My thoughts were interrupted with the sound of clapping as a man wearing a black suit and carrying a violin walked onto the stage. The audience got quiet as he turned to face the orchestra and motioned to a man with a strange-looking black horn to play a note while he tried to copy it. That didn’t look too hard to me, but it must have been important because when he was satisfied he’d got the note right, the rest of the instruments with strings had to try. When they all hit the same note, the strange black horn sounded again, and the horns had their turn to try to copy the note. If this was what a concert sounded like, it was pretty boring. The first guy who started this whole thing sat down and another man with a violin came onto the stage and the audience went wild. I didn’t understand what all the clapping was about as nothing had happened besides that one note being played over and over again.

“That’s the soloist, Joey,” Mom whispered.

When the audience settled down, a man dressed in a long black coat with tails on it walked to the center of the stage and bowed several times. Everybody clapped all over again for a long time and still there was no music.

“That’s Pierre Monteau,” Mom said. “He’s the conductor. And before you ask, he’s the leader of the orchestra.”

Finally, the conductor turned to face the musicians, raised his stick and when it came down the orchestra began to play so softly at first that I could hardly hear them. I was confused and didn’t know where to look or how to listen to the different sounds coming from all around me. When the man with the violin began playing, I thought it must be the sweetest sound anybody ever heard. The breath went out of me. Everything but that music was shut out of my mind.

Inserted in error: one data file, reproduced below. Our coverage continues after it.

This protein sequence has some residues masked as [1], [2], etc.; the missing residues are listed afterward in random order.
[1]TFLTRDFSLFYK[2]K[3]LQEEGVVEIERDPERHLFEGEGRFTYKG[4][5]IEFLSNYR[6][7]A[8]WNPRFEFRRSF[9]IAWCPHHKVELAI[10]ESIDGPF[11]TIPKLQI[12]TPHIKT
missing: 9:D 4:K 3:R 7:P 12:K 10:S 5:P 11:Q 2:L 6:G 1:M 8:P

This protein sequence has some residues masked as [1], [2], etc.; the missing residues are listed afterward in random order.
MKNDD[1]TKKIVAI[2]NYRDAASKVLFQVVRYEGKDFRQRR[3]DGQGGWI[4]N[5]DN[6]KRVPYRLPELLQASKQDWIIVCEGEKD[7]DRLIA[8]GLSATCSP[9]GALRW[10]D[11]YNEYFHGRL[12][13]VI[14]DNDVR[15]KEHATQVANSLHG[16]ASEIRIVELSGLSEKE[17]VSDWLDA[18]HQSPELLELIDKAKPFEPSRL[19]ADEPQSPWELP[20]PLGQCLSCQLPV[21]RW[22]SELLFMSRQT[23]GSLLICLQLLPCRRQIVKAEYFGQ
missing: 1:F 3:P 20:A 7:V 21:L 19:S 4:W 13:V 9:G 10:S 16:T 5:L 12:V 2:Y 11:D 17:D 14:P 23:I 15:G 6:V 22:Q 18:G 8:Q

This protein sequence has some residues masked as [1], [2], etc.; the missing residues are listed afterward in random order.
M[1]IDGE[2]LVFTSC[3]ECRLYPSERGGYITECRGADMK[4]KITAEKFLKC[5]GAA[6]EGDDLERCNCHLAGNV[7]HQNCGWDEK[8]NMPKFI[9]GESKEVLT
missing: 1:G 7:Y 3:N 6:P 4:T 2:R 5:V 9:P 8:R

I don’t know how much time passed before everybody stood up and started clapping again and yelling, “Bravo! Bravo!”

Everybody except me. I just sat there in a daze, staring at the musicians. Mom shook me and asked if I was all right. She pulled me to my feet as the San Francisco Symphony played The Star Spangled Banner. I could feel the music come into my chest as the horns sounded the melody of the rockets’ red glare and I knew right then what I wanted to be some day. I wanted to be somebody really special, somebody just like that man who played the violin.

Continues...

Excerpted from "Tears and Trombones" by Nanci Lee Woody. Copyright © 2014 by Nanci Lee Woody. Excerpted by permission. All rights reserved. No part of this excerpt may be reproduced or reprinted without permission in writing from the publisher. Excerpts are provided solely for the personal use of visitors to this web site.
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Author Profile

Nanci Lee Woody

Nanci Lee Woody

Nanci Lee Woody started a teaching career in Illinois before moving to California where she taught job skills to unemployed women and women on public assistance. She completed her master’s degree at California State University, Sacramento, taught management and accounting classes at American River College, served as Dean of Business and wrote textbooks.

View full Profile of Nanci Lee Woody